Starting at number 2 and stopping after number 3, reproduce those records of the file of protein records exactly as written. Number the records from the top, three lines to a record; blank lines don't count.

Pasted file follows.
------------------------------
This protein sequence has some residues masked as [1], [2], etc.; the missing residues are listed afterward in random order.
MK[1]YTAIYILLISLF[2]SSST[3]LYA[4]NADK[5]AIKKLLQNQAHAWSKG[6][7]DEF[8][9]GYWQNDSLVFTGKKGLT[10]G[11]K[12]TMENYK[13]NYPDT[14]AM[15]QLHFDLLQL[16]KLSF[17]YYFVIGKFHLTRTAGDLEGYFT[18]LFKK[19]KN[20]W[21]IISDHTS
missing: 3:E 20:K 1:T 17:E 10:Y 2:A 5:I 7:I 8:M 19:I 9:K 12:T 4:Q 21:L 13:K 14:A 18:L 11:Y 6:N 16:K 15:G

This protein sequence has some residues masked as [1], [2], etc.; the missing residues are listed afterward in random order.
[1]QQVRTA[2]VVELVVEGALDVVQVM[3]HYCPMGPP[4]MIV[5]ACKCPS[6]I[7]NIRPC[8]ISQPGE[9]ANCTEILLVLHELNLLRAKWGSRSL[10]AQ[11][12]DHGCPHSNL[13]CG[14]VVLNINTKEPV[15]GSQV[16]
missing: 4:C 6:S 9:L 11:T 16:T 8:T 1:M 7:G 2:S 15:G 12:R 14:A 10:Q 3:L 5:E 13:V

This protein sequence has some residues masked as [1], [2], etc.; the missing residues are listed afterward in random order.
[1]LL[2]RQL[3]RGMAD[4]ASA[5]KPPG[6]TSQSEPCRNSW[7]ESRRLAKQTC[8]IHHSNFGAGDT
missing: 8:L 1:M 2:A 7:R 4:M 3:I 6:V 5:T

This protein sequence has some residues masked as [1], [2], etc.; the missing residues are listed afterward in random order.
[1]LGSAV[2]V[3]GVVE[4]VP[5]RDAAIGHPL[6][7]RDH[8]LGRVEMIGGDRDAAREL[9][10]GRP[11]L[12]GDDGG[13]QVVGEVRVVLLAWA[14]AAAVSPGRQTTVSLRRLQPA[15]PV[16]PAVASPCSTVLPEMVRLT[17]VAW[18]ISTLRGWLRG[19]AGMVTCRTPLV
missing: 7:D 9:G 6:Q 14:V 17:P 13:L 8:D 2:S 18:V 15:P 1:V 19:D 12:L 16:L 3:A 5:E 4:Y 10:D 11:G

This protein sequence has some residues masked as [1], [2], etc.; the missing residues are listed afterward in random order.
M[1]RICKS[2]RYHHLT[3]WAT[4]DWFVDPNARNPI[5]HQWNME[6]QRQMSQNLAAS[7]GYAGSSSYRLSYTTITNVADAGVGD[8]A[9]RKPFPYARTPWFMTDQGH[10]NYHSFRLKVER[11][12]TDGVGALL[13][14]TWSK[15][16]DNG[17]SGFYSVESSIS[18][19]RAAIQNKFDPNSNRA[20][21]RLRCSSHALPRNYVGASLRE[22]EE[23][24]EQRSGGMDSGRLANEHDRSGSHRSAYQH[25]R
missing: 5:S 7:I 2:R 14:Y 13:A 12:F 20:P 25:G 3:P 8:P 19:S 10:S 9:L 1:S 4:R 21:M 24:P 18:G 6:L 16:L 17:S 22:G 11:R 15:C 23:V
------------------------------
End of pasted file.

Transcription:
This protein sequence has some residues masked as [1], [2], etc.; the missing residues are listed afterward in random order.
[1]QQVRTA[2]VVELVVEGALDVVQVM[3]HYCPMGPP[4]MIV[5]ACKCPS[6]I[7]NIRPC[8]ISQPGE[9]ANCTEILLVLHELNLLRAKWGSRSL[10]AQ[11][12]DHGCPHSNL[13]CG[14]VVLNINTKEPV[15]GSQV[16]
missing: 4:C 6:S 9:L 11:T 16:T 8:T 1:M 7:G 2:S 15:G 12:R 14:A 10:Q 3:L 5:E 13:V

This protein sequence has some residues masked as [1], [2], etc.; the missing residues are listed afterward in random order.
[1]LL[2]RQL[3]RGMAD[4]ASA[5]KPPG[6]TSQSEPCRNSW[7]ESRRLAKQTC[8]IHHSNFGAGDT
missing: 8:L 1:M 2:A 7:R 4:M 3:I 6:V 5:T